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Here is a simple implementation of implementing a simple Left trim (ltrim) and Right trim(rtim) of unwanted characters from a C style string. (null terminated strings). Doesn't suffer the overheads of the memmove implementation in which the worst case scenario (a string containing all junk characters) is approx. N^2 / 2.

Comments, constructive criticisims are welcome.

#include <stdio.h>

char* rtrim(char* string, char junk);
char* ltrim(char* string, char junk);

int main()
    char testStr1[] = "     We like helping out people          ";
    char testStr2[] = "     We like helping out people          ";
    char testStr3[] = "     We like helping out people          ";
    printf("|%s|", testStr1);
    printf("\n|%s|", ltrim(testStr1, ' '));
    printf("\n\n|%s|", testStr2);
    printf("\n\n|%s|", rtrim(testStr2, ' '));
    printf("\n\n|%s|", testStr3);
    printf("\n|%s|", ltrim(rtrim(testStr3, ' '), ' '));
    return 0;

char* rtrim(char* string, char junk)
    char* original = string + strlen(string);
    while(*--original == junk);
    *(original + 1) = '\0';
    return string;

char* ltrim(char *string, char junk)
    char* original = string;
    char *p = original;
    int trimmed = 0;
        if (*original != junk || trimmed)
            trimmed = 1;
            *p++ = *original;
    while (*original++ != '\0');
    return string;

|     We like helping out people          |
|We like helping out people          |

|     We like helping out people          |

|     We like helping out people|

|     We like helping out people          |
|We like helping out people|


> How to you handle tabs?
If you will notice, this is not a generic function, the way we have in Python, Ruby and other languages. You need to pass the character to be stripped. If you want to strip off tabs, pass the junk character to be '\t'.

Attention: rtrim could modify memory outside string range

While you're correct, the bug report is unhelpful because you haven't specified when this would happen or suggested a fix. The problem stems from an unchecked decrement of original , which can drop below string if it's empty of contains nothing but junk characters.

If whatever memory prior to string also contains junk characters, the loop will continue and modify memory outside the bounds of the array. If memory prior to string doesn't contain junk characters, at least one element beyond the array will be accessed, which is still undefined behavior.

Trimming away the entire string is the special case that needs to be considered here, with awareness of three potential cases at original[0]:

  • original[0] is '\0': The string was empty, so nothing needs to be done.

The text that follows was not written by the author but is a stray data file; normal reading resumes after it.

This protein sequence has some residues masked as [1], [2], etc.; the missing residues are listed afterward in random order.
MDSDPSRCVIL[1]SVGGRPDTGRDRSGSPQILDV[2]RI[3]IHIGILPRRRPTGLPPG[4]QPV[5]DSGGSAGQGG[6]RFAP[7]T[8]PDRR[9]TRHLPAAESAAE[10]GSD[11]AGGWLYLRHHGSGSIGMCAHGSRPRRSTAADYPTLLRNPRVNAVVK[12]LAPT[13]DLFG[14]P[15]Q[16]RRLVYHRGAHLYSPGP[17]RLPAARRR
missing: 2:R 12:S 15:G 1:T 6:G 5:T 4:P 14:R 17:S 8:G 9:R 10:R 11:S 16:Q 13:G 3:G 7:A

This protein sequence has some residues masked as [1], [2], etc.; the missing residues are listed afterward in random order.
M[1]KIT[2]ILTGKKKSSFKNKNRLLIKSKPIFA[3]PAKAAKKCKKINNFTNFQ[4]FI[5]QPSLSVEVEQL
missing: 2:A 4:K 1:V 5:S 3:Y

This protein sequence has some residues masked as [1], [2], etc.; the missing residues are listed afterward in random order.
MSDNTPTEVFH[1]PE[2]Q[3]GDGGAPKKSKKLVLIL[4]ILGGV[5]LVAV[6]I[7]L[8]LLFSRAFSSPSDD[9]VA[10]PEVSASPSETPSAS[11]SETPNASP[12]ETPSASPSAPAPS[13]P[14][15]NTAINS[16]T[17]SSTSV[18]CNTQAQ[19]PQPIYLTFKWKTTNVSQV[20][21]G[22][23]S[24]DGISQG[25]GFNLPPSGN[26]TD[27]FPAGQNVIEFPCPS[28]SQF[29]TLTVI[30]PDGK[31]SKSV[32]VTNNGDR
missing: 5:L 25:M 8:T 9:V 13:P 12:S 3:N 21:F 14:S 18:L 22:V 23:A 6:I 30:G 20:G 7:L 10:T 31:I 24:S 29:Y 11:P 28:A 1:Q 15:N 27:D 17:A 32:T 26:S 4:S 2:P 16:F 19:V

• original[0] is junk : The string is trimmed to nothing and must end at original[0] .
  • original[0] neither '\0' nor junk : The string must end after original[0] , as in the original algorithm.

Once the potential cases are discovered, it's a simple matter to account for them:

char *rtrim(char *string, char junk)
    char *original = string + strlen(string);

    while (original != string && *--original == junk)
    if (*original != '\0')
        original[*original == junk ? 0 : 1] = '\0';

    return string;
Nice follow-up; can't believe I missed Melando's post :-)
void ltrim(char str[PATH_MAX])
        int i = 0, j = 0;
        char buf[PATH_MAX];
        strcpy(buf, str);
        for(;str[i] == ' ';i++);

        for(;str[i] != '\0';i++,j++)
                buf[j] = str[i];
        buf[j] = '\0';
        strcpy(str, buf);

Ntnkmr: Your version does too much work -- it's not necessary to use a temporary buffer. Once you find the first non-space character move all remaining characters to the beginning of the line.

Narue, your code always retunrs the same results... the returned parameter string does not change anywhere in the function

The function is for right-trim, so the value of string will not change. All the function does is start at the end of string and work backwards until it finds the first non-junk character, then truncates string at that point.

yes now I understand... but then it does not need to return anything because string is a pointer always to the same point...

Yes, it doesn't have to return anything, but string functions often do so that the function can be nested inside other fuctions, for example

printf("%s\n", rtrim(somestring, ' '));

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